There are elements to acting that are extremely masochistic. We like to do things to ourselves and we like what comes out of us when we do that, and I enjoyed how awful it was to be in this man’s shoes because it allowed me to identify a certain degree of awfulness in my own life and explore it. That’s what this work is about. I’m trying to connect me to him and him to you.
I was [doing press and someone told me], “you strike me as a very sad man.” And I thought, “Am I a sad man? Yeah, maybe I am.” And maybe I’m attracted to projects that have a certain degree of sadness because they allow me to explore that side of myself. And this man’s grief, I thought, was particularly profound because he’s taking on the grief of his daughter, and the grief of the city, and the grief of a nation on this particular issue. You have to be the rock for this person to lean on, while also dealing with your own grief. The tragedy of that, I just thought, “Ugh. You couldn’t pay me $1 million bucks to be that guy.” And then they paid me a lot less to be that guy.
People are really talking about that scene between you and your character’s daughter, Jira (Aliyah Royale). Was that as intense to film as it ended up on the show?
There’s a certain station in Chicago that has no windbreak because there’s nothing up there to break the wind, which means you get a great view, and that’s why you shoot there, but it also means it’s the coldest place in the world to shoot at night in the winter. We were up there and it was like 5 degrees. And we couldn’t be in coats for 5 degree weather, we had to be in coats that were appropriate for fall. And there’s no way to get warm up there. We couldn’t bring heaters. And you have to get permission to shoot there but they don’t shut down the station, so trains are coming and going and people are getting on and off every 5 or 6 minutes. And because we were only there for a few hours, we couldn’t stop shooting. So we would keep the cameras rolling and she and I would look into each other’s eyes while 50, 60 people were disembarking around us, never realizing they were walking through a film set.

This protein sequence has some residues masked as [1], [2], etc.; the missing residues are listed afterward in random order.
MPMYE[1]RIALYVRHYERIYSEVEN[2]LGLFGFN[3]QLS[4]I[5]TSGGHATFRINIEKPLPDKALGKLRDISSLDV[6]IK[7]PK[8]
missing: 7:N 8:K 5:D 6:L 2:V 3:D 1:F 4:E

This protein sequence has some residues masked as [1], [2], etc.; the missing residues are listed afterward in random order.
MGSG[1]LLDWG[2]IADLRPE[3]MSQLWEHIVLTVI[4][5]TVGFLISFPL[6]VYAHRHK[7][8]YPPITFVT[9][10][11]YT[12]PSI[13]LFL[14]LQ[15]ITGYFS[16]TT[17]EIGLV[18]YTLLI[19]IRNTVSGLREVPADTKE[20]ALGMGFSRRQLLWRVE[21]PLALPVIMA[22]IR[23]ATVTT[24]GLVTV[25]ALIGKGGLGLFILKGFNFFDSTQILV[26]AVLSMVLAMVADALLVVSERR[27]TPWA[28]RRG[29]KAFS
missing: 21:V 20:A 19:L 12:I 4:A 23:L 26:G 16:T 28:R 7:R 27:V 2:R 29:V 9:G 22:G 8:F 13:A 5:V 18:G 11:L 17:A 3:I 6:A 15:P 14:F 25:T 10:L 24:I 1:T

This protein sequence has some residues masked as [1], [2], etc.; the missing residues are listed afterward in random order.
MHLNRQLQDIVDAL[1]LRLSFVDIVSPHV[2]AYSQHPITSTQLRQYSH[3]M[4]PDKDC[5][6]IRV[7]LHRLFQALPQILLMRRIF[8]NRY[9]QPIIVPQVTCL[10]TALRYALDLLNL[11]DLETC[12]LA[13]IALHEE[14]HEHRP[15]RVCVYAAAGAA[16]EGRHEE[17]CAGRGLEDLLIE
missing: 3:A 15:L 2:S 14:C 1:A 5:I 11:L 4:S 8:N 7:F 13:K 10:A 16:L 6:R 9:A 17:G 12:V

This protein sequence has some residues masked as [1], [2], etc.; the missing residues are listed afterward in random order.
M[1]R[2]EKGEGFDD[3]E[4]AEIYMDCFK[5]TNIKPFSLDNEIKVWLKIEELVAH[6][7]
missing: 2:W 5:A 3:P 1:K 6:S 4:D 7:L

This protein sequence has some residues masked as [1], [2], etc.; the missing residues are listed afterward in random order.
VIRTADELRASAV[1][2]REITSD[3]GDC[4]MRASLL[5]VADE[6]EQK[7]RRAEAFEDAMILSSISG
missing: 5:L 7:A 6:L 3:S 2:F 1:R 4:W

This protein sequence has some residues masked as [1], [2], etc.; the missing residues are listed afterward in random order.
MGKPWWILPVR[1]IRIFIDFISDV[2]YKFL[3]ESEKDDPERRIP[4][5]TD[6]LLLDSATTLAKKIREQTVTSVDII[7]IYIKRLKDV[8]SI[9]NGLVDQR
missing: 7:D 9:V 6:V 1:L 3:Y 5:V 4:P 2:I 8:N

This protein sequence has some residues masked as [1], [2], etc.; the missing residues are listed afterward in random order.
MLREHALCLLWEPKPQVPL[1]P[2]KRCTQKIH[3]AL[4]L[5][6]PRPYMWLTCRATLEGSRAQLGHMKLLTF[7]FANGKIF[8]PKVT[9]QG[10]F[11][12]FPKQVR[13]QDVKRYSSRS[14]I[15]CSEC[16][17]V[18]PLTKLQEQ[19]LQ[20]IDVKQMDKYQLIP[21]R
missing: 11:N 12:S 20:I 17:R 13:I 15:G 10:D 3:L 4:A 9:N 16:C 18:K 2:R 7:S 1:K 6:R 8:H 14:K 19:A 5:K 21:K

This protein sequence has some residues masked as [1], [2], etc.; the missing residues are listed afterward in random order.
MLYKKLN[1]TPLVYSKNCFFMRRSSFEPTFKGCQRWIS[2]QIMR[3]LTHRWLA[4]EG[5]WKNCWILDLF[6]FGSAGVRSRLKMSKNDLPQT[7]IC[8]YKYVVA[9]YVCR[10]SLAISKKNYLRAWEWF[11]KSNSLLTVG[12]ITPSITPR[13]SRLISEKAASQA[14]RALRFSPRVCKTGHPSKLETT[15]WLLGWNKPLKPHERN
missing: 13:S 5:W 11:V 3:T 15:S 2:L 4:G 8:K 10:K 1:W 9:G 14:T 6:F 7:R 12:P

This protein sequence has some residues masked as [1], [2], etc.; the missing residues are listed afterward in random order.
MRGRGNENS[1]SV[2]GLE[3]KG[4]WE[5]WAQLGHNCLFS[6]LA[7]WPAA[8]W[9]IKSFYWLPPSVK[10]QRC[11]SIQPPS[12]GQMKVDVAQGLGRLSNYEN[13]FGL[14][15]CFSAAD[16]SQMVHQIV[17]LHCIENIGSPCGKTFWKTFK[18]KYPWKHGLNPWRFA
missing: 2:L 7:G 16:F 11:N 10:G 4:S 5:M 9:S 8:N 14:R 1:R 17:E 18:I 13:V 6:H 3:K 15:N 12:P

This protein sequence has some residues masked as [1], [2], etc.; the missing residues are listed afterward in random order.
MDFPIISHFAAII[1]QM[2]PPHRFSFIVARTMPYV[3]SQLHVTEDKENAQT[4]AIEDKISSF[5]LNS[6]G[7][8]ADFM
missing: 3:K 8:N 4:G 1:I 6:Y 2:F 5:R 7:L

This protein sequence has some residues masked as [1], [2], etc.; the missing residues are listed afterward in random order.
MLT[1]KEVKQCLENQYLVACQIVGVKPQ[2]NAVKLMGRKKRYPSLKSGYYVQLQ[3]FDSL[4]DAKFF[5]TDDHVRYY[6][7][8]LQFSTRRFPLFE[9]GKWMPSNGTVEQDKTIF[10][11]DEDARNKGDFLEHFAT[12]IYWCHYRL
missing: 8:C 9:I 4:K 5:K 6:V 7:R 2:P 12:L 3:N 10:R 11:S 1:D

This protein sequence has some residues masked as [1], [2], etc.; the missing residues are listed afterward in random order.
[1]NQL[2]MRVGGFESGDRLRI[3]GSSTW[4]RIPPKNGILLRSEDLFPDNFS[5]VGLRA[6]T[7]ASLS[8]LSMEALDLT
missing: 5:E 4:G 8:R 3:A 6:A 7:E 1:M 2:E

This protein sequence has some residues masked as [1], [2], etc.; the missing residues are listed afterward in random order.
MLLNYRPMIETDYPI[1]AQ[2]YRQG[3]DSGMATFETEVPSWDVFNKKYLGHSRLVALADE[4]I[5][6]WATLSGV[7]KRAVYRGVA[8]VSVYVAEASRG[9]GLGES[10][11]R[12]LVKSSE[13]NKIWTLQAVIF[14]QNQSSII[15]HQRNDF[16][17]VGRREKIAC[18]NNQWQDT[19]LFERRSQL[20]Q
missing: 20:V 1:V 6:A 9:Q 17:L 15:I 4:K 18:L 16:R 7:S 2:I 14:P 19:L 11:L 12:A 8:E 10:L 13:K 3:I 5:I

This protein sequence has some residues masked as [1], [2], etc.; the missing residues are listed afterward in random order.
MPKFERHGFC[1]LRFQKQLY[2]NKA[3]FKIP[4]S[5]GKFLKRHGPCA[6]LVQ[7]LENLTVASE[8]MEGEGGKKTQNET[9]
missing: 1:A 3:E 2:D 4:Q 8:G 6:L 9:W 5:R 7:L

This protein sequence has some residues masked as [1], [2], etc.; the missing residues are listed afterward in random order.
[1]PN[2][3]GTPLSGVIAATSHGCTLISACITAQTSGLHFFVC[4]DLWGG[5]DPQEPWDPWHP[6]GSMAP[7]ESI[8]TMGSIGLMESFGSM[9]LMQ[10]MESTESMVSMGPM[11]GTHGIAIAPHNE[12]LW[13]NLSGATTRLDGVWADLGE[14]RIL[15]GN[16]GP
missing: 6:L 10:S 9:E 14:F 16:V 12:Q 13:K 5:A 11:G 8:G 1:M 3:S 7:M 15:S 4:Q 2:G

We’d let them disperse and then we’d continue the scene. She and I played that scene every single way you could play it. She screamed at me, “It never would have been you!” and I screamed at her, “I know!” and we did it softly, and angrily. I mean, we beat the f— out of each other. And when we saw the pilot, she came up to me and said, “They didn’t use any of the good takes!” And I said, “It’s okay. It’s okay. Trust them. They know what they’re doing. You can’t do that on night one. You can’t show that. You have to get them on the train and even though we went there, it’s under it all.” It takes a really sophisticated people to pull back and restrain from choices that you know are better because they don’t service the overall agenda, which is to bring people into the overall experience and keep them there for the long run. Sometimes it’s more powerful to see someone holding back tears than see them crying. More people can identify with not crying than crying.
I was particularly hooked by a sentence that Caitlin Parrish said to me when I met with them [before signing on,] which was, “We’re not interested in making grief porn. This is not about characters who are wallowing in their self-pity. This is about people who are actively trying to pull themselves up and out of their circumstances and create change.” And I thought, yeah! I need some of that in my life.
The Red Line premieres Sunday at 8 p.m. ET on CBS.